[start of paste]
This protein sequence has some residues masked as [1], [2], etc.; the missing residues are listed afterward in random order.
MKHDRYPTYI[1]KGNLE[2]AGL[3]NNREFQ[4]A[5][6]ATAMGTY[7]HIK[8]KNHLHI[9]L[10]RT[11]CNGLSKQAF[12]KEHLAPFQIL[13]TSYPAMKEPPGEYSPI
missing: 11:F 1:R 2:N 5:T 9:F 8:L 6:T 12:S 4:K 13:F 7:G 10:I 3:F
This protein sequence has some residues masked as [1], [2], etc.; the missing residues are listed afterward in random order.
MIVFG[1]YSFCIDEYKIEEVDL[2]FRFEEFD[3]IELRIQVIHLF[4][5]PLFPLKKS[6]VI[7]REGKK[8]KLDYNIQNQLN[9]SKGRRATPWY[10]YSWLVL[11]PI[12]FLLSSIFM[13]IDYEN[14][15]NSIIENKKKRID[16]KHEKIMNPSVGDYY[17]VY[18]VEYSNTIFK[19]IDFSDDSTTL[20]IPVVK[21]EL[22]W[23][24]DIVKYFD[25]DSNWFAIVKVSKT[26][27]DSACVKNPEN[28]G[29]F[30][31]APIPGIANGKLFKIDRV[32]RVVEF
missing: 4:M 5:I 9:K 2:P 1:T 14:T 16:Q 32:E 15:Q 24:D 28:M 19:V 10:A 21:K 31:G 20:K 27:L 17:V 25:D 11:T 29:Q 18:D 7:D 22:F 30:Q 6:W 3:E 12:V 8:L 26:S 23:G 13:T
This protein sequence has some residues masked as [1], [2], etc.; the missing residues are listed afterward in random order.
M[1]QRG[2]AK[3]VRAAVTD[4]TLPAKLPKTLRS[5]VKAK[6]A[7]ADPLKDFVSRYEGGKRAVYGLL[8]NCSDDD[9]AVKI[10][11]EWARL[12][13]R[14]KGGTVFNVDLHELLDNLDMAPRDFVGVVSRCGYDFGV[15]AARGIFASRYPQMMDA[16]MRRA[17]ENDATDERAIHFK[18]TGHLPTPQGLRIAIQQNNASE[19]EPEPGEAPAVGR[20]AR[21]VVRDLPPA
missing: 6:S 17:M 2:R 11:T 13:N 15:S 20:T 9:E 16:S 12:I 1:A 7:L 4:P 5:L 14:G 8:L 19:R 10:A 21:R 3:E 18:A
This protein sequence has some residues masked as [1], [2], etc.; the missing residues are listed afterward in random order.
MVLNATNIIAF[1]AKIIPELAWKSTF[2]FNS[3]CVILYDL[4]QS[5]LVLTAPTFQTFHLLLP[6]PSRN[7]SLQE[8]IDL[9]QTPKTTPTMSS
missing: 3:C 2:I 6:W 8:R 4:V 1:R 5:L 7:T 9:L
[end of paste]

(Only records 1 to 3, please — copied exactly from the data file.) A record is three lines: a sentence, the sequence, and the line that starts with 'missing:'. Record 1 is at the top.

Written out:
This protein sequence has some residues masked as [1], [2], etc.; the missing residues are listed afterward in random order.
MKHDRYPTYI[1]KGNLE[2]AGL[3]NNREFQ[4]A[5][6]ATAMGTY[7]HIK[8]KNHLHI[9]L[10]RT[11]CNGLSKQAF[12]KEHLAPFQIL[13]TSYPAMKEPPGEYSPI
missing: 11:F 1:R 2:N 5:T 9:F 8:L 6:T 12:S 4:K 13:F 7:G 10:I 3:F
This protein sequence has some residues masked as [1], [2], etc.; the missing residues are listed afterward in random order.
MIVFG[1]YSFCIDEYKIEEVDL[2]FRFEEFD[3]IELRIQVIHLF[4][5]PLFPLKKS[6]VI[7]REGKK[8]KLDYNIQNQLN[9]SKGRRATPWY[10]YSWLVL[11]PI[12]FLLSSIFM[13]IDYEN[14][15]NSIIENKKKRID[16]KHEKIMNPSVGDYY[17]VY[18]VEYSNTIFK[19]IDFSDDSTTL[20]IPVVK[21]EL[22]W[23][24]DIVKYFD[25]DSNWFAIVKVSKT[26][27]DSACVKNPEN[28]G[29]F[30][31]APIPGIANGKLFKIDRV[32]RVVEF
missing: 4:M 5:I 9:K 2:P 1:T 14:T 16:Q 32:E 15:Q 24:D 28:M 19:V 10:A 21:K 31:G 20:K 27:L 17:V 25:D 11:T 29:Q 18:D 7:D 22:F 30:Q 6:W 3:E 12:V 8:L 26:S 23:G 13:T
This protein sequence has some residues masked as [1], [2], etc.; the missing residues are listed afterward in random order.
M[1]QRG[2]AK[3]VRAAVTD[4]TLPAKLPKTLRS[5]VKAK[6]A[7]ADPLKDFVSRYEGGKRAVYGLL[8]NCSDDD[9]AVKI[10][11]EWARL[12][13]R[14]KGGTVFNVDLHELLDNLDMAPRDFVGVVSRCGYDFGV[15]AARGIFASRYPQMMDA[16]MRRA[17]ENDATDERAIHFK[18]TGHLPTPQGLRIAIQQNNASE[19]EPEPGEAPAVGR[20]AR[21]VVRDLPPA
missing: 6:S 17:M 2:R 11:T 13:N 15:S 20:T 9:E 16:S 12:I 1:A 7:L 4:P 5:L 14:G 8:L 19:R 10:A 21:R 3:E 18:A